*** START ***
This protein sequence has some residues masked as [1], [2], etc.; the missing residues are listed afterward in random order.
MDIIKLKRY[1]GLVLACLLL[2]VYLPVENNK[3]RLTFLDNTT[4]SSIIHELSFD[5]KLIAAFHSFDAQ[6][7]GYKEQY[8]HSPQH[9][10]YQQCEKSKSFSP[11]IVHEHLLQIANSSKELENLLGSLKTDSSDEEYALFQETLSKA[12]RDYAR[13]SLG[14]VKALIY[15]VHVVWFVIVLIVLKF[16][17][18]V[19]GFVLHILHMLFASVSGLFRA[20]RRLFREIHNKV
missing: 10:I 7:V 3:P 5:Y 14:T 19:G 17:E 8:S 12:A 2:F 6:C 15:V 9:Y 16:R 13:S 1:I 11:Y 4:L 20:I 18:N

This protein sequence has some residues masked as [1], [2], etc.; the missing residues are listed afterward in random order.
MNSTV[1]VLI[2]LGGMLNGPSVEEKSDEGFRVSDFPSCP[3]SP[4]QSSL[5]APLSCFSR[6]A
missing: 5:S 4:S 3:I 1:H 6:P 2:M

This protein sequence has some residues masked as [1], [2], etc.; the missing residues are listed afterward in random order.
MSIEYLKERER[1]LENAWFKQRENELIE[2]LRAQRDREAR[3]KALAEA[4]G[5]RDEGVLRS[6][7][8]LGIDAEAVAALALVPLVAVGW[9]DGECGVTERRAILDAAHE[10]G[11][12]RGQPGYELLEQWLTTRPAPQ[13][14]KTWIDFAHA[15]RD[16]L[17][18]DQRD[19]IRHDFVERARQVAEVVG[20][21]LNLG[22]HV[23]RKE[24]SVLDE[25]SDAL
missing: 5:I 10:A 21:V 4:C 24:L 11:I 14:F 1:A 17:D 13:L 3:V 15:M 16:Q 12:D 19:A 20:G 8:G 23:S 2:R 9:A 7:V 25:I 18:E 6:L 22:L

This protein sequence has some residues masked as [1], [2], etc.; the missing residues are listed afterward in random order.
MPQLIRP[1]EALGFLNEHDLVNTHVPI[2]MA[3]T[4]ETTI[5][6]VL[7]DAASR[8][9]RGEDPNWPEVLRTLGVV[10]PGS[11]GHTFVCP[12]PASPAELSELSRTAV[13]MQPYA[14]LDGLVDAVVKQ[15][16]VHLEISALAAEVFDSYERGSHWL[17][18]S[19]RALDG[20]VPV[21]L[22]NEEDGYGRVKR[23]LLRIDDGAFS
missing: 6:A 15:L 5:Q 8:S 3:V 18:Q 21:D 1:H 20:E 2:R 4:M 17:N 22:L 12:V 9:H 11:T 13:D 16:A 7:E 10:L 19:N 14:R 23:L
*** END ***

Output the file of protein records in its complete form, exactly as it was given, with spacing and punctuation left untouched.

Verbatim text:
This protein sequence has some residues masked as [1], [2], etc.; the missing residues are listed afterward in random order.
MDIIKLKRY[1]GLVLACLLL[2]VYLPVENNK[3]RLTFLDNTT[4]SSIIHELSFD[5]KLIAAFHSFDAQ[6][7]GYKEQY[8]HSPQH[9][10]YQQCEKSKSFSP[11]IVHEHLLQIANSSKELENLLGSLKTDSSDEEYALFQETLSKA[12]RDYAR[13]SLG[14]VKALIY[15]VHVVWFVIVLIVLKF[16][17][18]V[19]GFVLHILHMLFASVSGLFRA[20]RRLFREIHNKV
missing: 10:I 7:V 3:P 5:Y 14:T 19:G 17:E 8:S 12:A 2:F 6:C 15:V 9:Y 16:R 13:S 1:I 11:Y 4:L 20:I 18:N

This protein sequence has some residues masked as [1], [2], etc.; the missing residues are listed afterward in random order.
MNSTV[1]VLI[2]LGGMLNGPSVEEKSDEGFRVSDFPSCP[3]SP[4]QSSL[5]APLSCFSR[6]A
missing: 5:S 4:S 3:I 1:H 6:P 2:M

This protein sequence has some residues masked as [1], [2], etc.; the missing residues are listed afterward in random order.
MSIEYLKERER[1]LENAWFKQRENELIE[2]LRAQRDREAR[3]KALAEA[4]G[5]RDEGVLRS[6][7][8]LGIDAEAVAALALVPLVAVGW[9]DGECGVTERRAILDAAHE[10]G[11][12]RGQPGYELLEQWLTTRPAPQ[13][14]KTWIDFAHA[15]RD[16]L[17][18]DQRD[19]IRHDFVERARQVAEVVG[20][21]LNLG[22]HV[23]RKE[24]SVLDE[25]SDAL
missing: 5:I 10:A 21:V 4:C 24:L 11:I 14:F 1:A 17:D 13:L 3:V 15:M 16:Q 12:D 19:A 20:G 8:G 23:S 2:R 9:A 7:V 25:I 18:E 6:L 22:L

This protein sequence has some residues masked as [1], [2], etc.; the missing residues are listed afterward in random order.
MPQLIRP[1]EALGFLNEHDLVNTHVPI[2]MA[3]T[4]ETTI[5][6]VL[7]DAASR[8][9]RGEDPNWPEVLRTLGVV[10]PGS[11]GHTFVCP[12]PASPAELSELSRTAV[13]MQPYA[14]LDGLVDAVVKQ[15][16]VHLEISALAAEVFDSYERGSHWL[17][18]S[19]RALDG[20]VPV[21]L[22]NEEDGYGRVKR[23]LLRIDDGAFS
missing: 6:A 15:L 5:Q 8:S 3:V 18:Q 21:D 1:H 20:E 2:R 4:M 17:N 22:L 12:V 9:H 11:T 13:D 16:A 7:E 10:L 19:N 14:R 23:L